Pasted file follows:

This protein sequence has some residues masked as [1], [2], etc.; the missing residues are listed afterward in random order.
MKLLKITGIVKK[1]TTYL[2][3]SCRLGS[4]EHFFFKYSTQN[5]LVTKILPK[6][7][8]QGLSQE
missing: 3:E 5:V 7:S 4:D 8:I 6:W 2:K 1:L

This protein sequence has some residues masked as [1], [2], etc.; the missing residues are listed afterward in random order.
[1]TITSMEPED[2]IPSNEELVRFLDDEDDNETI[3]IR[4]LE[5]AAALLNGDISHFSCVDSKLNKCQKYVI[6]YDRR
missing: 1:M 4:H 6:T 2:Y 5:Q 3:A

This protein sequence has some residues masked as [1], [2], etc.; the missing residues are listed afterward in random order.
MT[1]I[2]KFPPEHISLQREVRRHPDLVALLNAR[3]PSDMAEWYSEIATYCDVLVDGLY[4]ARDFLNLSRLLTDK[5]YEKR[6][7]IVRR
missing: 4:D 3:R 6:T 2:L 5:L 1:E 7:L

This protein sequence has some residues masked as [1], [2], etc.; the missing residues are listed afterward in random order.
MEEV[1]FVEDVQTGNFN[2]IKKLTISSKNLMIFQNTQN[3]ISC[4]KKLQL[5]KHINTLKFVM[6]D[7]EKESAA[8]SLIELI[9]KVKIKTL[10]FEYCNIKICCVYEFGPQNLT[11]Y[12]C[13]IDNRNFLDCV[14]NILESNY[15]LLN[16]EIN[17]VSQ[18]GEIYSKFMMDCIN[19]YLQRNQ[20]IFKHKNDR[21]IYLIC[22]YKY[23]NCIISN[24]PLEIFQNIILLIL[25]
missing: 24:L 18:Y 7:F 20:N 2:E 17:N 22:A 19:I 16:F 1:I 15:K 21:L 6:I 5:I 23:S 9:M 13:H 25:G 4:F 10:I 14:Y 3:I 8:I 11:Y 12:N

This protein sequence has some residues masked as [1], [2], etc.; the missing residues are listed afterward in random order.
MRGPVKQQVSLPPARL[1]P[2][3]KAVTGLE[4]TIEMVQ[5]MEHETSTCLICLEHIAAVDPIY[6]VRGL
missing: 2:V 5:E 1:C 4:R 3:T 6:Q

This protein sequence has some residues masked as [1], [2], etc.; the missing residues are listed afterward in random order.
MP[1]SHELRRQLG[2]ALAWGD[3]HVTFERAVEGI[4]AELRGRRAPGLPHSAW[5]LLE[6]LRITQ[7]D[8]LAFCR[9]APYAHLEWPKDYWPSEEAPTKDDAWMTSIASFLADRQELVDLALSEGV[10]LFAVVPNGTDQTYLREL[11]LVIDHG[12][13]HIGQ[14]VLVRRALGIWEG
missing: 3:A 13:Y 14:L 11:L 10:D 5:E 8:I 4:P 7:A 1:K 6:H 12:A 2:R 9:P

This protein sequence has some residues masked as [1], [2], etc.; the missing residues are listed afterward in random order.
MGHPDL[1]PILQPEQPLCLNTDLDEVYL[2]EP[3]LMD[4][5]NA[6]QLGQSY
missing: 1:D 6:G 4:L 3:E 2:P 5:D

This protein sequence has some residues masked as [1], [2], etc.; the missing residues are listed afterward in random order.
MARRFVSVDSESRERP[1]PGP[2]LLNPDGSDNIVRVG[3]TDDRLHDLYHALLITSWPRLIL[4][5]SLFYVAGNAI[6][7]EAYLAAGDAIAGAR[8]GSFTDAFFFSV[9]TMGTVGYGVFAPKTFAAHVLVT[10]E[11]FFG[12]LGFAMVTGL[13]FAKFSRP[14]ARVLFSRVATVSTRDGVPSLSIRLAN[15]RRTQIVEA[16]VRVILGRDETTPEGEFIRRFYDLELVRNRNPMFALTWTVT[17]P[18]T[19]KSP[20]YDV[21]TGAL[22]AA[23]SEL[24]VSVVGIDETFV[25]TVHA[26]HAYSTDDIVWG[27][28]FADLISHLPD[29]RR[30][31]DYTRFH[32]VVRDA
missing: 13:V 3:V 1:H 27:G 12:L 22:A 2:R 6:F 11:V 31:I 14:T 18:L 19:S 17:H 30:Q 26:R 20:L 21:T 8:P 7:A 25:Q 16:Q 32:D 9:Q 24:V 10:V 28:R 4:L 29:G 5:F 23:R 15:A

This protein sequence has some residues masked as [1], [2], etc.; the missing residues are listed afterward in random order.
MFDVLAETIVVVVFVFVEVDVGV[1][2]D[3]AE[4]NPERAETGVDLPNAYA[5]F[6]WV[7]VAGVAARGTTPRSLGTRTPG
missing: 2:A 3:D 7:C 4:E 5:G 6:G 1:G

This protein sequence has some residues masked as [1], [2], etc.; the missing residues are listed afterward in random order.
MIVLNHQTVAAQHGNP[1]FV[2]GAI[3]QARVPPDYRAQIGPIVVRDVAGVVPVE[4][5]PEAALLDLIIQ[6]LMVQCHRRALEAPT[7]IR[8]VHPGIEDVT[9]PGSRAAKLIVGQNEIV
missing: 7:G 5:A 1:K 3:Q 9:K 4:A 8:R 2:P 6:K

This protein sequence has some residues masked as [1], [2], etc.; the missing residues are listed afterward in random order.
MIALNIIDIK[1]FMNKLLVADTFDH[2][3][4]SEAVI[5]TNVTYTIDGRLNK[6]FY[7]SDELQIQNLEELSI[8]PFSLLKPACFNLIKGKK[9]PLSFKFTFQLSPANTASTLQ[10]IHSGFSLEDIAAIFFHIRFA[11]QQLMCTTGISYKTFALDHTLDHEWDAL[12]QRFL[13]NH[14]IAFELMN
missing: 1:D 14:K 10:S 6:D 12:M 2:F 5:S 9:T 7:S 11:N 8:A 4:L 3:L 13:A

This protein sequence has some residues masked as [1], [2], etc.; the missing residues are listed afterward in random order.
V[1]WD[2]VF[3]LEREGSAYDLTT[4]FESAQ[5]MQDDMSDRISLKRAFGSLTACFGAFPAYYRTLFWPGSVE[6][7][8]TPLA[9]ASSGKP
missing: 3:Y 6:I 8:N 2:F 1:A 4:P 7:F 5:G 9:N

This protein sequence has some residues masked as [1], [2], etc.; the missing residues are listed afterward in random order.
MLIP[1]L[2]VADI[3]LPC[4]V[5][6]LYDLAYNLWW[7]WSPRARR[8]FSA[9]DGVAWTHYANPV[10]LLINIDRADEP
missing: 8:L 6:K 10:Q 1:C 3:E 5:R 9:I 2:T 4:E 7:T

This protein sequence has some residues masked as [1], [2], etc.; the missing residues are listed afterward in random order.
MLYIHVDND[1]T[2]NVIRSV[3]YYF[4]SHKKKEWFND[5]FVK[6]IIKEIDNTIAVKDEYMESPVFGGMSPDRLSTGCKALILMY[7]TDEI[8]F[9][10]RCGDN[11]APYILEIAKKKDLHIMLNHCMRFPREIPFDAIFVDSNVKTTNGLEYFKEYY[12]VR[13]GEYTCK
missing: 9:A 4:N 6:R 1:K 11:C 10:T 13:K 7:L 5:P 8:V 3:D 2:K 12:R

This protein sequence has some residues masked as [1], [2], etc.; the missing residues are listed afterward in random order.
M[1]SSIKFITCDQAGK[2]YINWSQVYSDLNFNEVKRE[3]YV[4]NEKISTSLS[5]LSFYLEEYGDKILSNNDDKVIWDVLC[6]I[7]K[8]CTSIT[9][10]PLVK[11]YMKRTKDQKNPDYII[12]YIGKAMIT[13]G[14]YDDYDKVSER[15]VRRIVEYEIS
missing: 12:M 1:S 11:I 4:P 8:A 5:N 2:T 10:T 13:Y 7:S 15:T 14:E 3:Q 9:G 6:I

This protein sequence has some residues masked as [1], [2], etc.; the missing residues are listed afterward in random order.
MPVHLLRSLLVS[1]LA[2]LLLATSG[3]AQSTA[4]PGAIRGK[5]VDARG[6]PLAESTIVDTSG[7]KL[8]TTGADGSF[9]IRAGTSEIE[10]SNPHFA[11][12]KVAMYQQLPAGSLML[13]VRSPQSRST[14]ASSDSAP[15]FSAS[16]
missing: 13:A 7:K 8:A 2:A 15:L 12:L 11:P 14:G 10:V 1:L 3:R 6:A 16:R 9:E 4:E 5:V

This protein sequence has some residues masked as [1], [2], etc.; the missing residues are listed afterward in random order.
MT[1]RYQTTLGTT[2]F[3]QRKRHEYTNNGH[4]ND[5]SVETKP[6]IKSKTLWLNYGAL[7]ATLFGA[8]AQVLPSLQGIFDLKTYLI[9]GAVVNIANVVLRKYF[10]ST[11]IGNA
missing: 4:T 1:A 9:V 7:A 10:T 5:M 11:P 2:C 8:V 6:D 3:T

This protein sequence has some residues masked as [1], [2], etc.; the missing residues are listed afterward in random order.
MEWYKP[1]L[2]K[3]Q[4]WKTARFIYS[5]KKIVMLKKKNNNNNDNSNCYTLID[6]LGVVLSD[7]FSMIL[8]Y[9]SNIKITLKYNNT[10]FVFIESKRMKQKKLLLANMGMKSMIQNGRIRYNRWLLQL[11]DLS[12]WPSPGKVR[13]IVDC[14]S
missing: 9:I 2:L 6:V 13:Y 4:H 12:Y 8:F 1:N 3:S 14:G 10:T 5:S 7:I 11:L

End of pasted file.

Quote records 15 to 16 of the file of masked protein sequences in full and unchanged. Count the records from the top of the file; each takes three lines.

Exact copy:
This protein sequence has some residues masked as [1], [2], etc.; the missing residues are listed afterward in random order.
M[1]SSIKFITCDQAGK[2]YINWSQVYSDLNFNEVKRE[3]YV[4]NEKISTSLS[5]LSFYLEEYGDKILSNNDDKVIWDVLC[6]I[7]K[8]CTSIT[9][10]PLVK[11]YMKRTKDQKNPDYII[12]YIGKAMIT[13]G[14]YDDYDKVSER[15]VRRIVEYEIS
missing: 12:M 1:S 11:I 4:P 8:A 5:N 2:T 10:T 13:Y 7:S 15:T 14:E 3:Q 9:G 6:I

This protein sequence has some residues masked as [1], [2], etc.; the missing residues are listed afterward in random order.
MPVHLLRSLLVS[1]LA[2]LLLATSG[3]AQSTA[4]PGAIRGK[5]VDARG[6]PLAESTIVDTSG[7]KL[8]TTGADGSF[9]IRAGTSEIE[10]SNPHFA[11][12]KVAMYQQLPAGSLML[13]VRSPQSRST[14]ASSDSAP[15]FSAS[16]
missing: 13:A 7:K 8:A 2:A 15:L 12:L 11:P 14:G 10:V 1:L 3:R 6:A 16:R 9:E 4:E 5:V